Art Markman
Source: Art Markman

It is unsurprising that we like people who believe the way we do. It is easiest to have conversations with those who have the same opinions on key issues. This is particularly true for moral issues, which get at our most deeply held values. Being confronted with key differences on moral values can lead to strong emotional reactions.

From this general observation, it might seem like any differences in moral values between people would decrease how much they like those other people and how much time they would want to spend with them. 

A fascinating paper by Nadine Obeid, Nichole Argo, and Jeremy Ginges in the March, 2017 issue of Personality and Social Psychology Bulletin makes a more refined set of predictions. 

These researchers point out that you can divide moral values into two broad classes — Autonomy values and Binding values. Autonomy values are ones in which people hold a strong moral judgment that people should be treated fairly and that they should not do harm to others. Binding values are ones in which people hold a strong moral judgment that being bound to a social group is important and that there are certain things that are pure and sacred.

The argument in this paper is that people recognize that the ideals that bind them to a particular group will differ from one group to another. Members of different religions or sects of a particular religion recognize that there are particular beliefs and practices that they adhere to that followers of another religious tradition do not. In contrast, beliefs about fairness and avoiding harm to others (the Autonomy values) should hold across groups. As a result, similarities among individuals from different groups in these Autonomy values should predict how much people from different groups would want to spend time together.

They tested this idea in several studies. One looked at Arabs and Berbers in Morocco. The 100 participants in this study were asked to rate the importance of several moral values to them. These values related to Binding or Autonomy. Then, they rated their belief about the importance of these values to the other group—so Arabs rated the importance of these values for Berbers and vice versa. After that, participants rated what percentage of their neighborhood they would want allocated to the other ethnic group as well as measures of social distance including items like whether they would want to have dinner at the home of someone from the other group.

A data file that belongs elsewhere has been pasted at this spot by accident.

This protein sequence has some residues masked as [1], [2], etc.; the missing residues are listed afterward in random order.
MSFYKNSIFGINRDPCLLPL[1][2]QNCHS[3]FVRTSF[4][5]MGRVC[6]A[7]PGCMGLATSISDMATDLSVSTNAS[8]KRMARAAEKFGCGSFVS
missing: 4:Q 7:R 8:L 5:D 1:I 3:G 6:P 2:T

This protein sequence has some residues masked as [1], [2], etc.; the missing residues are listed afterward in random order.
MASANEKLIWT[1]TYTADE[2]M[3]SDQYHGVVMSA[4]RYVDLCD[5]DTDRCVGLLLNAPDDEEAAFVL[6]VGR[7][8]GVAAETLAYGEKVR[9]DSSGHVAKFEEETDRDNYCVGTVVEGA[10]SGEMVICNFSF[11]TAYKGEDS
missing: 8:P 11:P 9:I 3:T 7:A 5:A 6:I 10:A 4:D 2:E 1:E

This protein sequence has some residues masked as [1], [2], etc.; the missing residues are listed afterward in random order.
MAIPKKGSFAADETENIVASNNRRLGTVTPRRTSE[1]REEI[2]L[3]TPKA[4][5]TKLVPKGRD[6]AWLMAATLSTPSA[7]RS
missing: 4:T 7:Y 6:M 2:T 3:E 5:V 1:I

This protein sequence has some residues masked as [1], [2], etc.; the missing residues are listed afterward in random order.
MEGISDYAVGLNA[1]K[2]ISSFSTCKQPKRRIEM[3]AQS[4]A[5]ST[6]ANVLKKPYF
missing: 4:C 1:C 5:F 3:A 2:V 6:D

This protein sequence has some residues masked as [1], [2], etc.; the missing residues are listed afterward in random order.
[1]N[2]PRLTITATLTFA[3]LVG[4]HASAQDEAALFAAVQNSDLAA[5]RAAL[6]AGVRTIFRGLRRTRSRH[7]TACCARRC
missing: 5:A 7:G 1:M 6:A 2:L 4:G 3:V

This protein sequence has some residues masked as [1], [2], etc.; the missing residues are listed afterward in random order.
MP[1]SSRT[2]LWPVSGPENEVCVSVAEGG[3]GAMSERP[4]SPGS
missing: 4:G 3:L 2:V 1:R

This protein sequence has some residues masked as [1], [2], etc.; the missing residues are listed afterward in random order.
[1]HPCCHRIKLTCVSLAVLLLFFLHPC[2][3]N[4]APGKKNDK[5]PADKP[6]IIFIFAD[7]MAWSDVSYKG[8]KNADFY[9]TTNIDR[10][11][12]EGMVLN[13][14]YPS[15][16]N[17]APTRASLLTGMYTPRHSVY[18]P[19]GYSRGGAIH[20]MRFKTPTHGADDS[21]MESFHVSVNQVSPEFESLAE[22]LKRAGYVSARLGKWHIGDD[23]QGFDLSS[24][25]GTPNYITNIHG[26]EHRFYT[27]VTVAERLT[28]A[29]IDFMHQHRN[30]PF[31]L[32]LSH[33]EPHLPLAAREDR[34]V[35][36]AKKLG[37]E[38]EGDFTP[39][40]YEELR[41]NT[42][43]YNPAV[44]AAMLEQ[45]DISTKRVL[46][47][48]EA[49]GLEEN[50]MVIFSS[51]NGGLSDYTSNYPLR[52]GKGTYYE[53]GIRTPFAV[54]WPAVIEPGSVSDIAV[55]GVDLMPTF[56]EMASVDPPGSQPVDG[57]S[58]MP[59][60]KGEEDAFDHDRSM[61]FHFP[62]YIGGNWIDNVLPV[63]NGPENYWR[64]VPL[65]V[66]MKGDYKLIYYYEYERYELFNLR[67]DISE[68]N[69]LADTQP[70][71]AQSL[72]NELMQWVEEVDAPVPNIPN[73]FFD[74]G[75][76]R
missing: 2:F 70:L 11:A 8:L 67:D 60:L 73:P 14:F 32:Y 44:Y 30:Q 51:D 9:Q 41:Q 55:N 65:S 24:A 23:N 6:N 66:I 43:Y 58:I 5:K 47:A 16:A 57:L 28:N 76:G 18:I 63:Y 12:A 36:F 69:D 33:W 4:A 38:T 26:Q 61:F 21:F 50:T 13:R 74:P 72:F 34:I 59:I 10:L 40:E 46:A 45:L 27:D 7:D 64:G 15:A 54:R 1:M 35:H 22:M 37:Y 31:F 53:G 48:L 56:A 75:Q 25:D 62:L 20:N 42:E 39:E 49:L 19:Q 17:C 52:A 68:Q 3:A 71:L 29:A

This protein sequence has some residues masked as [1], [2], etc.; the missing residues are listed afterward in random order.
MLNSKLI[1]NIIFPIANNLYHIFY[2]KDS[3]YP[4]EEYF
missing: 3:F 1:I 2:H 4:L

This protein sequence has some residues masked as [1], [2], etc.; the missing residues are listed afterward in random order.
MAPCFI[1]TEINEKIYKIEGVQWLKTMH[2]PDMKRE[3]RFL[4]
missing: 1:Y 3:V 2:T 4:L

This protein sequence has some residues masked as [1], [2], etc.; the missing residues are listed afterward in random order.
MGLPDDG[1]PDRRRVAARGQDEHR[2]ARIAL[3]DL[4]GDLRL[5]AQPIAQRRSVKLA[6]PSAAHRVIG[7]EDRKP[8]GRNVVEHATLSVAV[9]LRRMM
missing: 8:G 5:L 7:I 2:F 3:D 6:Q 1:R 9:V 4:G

Difference in values was obtained by subtracting the importance of particular values as moral values for each participant from their ratings of importance of those values for the other group. The most important predictor of desire to live near and be socially close to members of the other ethnic group was similarity in Autonomy values. That is, believing that members of another group would treat people fairly and do no harm made people more likely to want to live near them and to spend time with them. Differences in Binding values had a smaller influence on measures of social distance.

A second study repeated this analysis with Christians, Sunni, and Shiites in Lebanon. Again, people who saw themselves as similar to other groups in Autonomy values were more likely to want to be socially close to members of those other groups. Similarities in Binding values did not predict the desire for social closeness.

These studies suggest that people can be tolerant of value differences between themselves and others that reflect their group membership. They generally understand that belonging to another group means that members of that group are likely to have different beliefs about what is pure or sacred. What people have difficulty accepting is others who differ in the degree to which they want to treat all people fairly and to avoid doing them harm. As a result, they prefer to surround themselves with people who are similar to them in their beliefs about fairness.

Just from these two studies, of course, it is hard to know exactly what is causing this willingness for social closeness. Is it the case that seeing similarities in values creates a desire for social closeness? Perhaps a desire for social closeness makes people believe that members of other groups are similar to themselves in their beliefs about fairness and harm.

The authors acknowledged this problem, and did an experimental study that did not quite seem to address the relationship between social distance and moral values. I won’t describe this additional study here, but rather just say that more work needs to be done to further understand the relationship between Autonomy and Binding values and social distance. 

That said, it is still quite interesting that Autonomy values (fairness and avoiding harm to others) is more strongly related to social closeness than Binding values.  

References

Obeid, N., Argo, N., & Ginges, J. (2017). How moral perceptions influence intergroup tolerance: Evidence from Lebanon, Morocco, and the United States. Personality and Social Psychology Bulletin, 43(3), 381-391.

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